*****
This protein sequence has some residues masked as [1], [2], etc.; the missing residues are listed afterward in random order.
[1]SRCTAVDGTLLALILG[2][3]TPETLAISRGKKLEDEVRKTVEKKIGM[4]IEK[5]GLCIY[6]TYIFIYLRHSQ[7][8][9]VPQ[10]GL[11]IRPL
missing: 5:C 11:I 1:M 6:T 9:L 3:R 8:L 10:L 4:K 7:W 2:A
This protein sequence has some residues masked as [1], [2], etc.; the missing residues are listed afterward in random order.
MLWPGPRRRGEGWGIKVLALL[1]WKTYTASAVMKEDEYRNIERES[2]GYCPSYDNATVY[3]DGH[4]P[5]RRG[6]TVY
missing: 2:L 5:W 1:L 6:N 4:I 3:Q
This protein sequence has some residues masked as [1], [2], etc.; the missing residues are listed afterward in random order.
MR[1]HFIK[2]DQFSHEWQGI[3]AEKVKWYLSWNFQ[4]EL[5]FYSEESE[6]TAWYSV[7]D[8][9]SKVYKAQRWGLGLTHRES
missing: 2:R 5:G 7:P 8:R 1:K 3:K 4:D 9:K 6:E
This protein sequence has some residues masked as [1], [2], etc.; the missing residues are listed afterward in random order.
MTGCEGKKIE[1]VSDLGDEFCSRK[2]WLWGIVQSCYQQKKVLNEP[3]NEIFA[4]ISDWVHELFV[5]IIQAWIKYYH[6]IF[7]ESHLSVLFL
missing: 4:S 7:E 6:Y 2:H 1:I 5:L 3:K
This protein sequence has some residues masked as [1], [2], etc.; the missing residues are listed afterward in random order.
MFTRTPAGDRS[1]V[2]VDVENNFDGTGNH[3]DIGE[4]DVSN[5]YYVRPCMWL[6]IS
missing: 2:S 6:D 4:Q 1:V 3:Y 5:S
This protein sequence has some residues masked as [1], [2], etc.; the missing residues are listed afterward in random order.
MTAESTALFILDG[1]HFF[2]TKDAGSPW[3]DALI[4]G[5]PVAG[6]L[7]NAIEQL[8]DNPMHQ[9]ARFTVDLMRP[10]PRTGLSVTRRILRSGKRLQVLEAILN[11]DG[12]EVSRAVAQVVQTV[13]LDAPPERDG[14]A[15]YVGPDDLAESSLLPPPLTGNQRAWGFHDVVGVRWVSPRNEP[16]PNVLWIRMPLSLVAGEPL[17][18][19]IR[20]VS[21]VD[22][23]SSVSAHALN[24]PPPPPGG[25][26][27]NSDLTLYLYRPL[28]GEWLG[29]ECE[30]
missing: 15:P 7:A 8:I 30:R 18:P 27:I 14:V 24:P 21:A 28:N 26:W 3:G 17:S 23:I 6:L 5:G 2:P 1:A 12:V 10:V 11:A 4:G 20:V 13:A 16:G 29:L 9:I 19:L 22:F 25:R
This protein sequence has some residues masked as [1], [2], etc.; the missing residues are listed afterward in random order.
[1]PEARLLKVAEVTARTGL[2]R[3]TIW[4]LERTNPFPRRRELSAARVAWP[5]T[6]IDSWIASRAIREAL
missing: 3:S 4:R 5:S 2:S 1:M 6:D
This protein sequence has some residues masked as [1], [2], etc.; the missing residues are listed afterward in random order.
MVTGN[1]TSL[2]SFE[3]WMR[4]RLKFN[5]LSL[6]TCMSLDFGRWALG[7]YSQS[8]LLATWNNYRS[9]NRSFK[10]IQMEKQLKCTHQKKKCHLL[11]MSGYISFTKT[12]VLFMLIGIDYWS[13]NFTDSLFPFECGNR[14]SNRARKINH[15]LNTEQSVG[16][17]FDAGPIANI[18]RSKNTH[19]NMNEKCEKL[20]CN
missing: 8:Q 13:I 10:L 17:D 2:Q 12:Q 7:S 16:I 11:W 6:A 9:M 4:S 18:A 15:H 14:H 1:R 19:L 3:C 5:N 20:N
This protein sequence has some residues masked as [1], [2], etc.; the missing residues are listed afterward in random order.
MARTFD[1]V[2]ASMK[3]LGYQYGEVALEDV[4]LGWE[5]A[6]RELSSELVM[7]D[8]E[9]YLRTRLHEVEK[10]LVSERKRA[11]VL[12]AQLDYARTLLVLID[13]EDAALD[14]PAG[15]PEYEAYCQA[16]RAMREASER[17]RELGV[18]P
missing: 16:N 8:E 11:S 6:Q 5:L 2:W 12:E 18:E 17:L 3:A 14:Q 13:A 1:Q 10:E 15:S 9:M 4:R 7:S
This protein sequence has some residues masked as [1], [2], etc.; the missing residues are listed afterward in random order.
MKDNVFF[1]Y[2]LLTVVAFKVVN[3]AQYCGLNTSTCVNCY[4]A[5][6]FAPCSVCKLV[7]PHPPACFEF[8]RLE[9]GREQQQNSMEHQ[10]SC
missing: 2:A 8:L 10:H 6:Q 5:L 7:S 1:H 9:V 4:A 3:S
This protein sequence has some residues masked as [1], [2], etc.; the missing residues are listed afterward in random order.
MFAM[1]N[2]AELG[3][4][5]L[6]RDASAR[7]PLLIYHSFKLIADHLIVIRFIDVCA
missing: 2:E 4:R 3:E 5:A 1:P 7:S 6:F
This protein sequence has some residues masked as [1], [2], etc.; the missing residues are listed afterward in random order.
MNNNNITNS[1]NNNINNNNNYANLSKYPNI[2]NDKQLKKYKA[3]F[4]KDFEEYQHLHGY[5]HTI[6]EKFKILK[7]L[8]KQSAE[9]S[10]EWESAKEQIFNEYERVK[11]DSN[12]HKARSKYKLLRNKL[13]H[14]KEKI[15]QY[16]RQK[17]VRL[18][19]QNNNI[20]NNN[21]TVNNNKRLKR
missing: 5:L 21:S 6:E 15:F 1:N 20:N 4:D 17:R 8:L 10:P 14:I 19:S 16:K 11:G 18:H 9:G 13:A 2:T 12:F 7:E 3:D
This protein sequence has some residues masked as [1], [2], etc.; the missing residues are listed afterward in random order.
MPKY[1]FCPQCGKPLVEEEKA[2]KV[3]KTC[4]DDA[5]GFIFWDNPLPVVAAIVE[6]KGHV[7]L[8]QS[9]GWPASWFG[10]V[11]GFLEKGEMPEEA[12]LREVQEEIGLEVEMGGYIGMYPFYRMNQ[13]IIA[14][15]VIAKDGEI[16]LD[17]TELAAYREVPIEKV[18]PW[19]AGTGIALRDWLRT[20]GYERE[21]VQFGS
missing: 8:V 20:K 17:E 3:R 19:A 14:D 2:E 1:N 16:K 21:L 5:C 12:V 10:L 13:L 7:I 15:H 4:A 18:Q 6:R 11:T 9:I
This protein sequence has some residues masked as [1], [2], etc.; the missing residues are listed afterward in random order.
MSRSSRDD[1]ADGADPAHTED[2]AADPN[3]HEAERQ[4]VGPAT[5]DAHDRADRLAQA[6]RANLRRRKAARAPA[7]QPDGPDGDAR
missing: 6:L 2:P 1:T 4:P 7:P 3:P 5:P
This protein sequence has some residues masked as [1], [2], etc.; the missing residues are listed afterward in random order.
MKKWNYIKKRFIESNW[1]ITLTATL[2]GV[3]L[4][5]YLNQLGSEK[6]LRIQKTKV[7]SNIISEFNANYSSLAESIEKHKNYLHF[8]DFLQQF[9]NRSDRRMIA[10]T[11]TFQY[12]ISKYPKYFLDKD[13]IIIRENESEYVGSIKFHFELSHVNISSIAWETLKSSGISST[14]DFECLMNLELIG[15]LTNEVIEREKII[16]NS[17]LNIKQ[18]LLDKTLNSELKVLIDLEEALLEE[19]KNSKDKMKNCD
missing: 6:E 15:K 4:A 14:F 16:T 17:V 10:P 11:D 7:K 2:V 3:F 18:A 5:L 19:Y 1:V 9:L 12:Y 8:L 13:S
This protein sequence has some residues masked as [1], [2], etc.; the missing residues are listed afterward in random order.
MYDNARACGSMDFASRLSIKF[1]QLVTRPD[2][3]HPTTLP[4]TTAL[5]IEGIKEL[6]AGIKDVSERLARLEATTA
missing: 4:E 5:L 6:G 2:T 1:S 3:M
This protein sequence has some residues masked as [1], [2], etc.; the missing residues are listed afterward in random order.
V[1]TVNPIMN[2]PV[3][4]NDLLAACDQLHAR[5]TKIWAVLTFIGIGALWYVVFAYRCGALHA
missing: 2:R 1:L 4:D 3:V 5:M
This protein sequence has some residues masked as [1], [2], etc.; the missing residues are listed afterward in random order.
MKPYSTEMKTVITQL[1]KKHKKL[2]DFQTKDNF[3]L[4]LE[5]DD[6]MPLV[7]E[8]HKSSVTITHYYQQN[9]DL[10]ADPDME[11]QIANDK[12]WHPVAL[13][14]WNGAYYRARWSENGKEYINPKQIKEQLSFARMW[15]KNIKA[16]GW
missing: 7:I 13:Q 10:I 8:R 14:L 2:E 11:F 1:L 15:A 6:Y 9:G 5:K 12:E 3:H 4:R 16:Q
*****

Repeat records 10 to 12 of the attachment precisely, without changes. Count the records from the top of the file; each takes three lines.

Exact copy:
This protein sequence has some residues masked as [1], [2], etc.; the missing residues are listed afterward in random order.
MKDNVFF[1]Y[2]LLTVVAFKVVN[3]AQYCGLNTSTCVNCY[4]A[5][6]FAPCSVCKLV[7]PHPPACFEF[8]RLE[9]GREQQQNSMEHQ[10]SC
missing: 2:A 8:L 10:H 6:Q 5:L 7:S 1:H 9:V 4:A 3:S
This protein sequence has some residues masked as [1], [2], etc.; the missing residues are listed afterward in random order.
MFAM[1]N[2]AELG[3][4][5]L[6]RDASAR[7]PLLIYHSFKLIADHLIVIRFIDVCA
missing: 2:E 4:R 3:E 5:A 1:P 7:S 6:F
This protein sequence has some residues masked as [1], [2], etc.; the missing residues are listed afterward in random order.
MNNNNITNS[1]NNNINNNNNYANLSKYPNI[2]NDKQLKKYKA[3]F[4]KDFEEYQHLHGY[5]HTI[6]EKFKILK[7]L[8]KQSAE[9]S[10]EWESAKEQIFNEYERVK[11]DSN[12]HKARSKYKLLRNKL[13]H[14]KEKI[15]QY[16]RQK[17]VRL[18][19]QNNNI[20]NNN[21]TVNNNKRLKR
missing: 5:L 21:S 6:E 15:F 1:N 20:N 4:D 17:R 8:L 10:P 14:I 19:S 16:K 11:G 18:H 9:G 13:A 2:T 12:F 7:E 3:D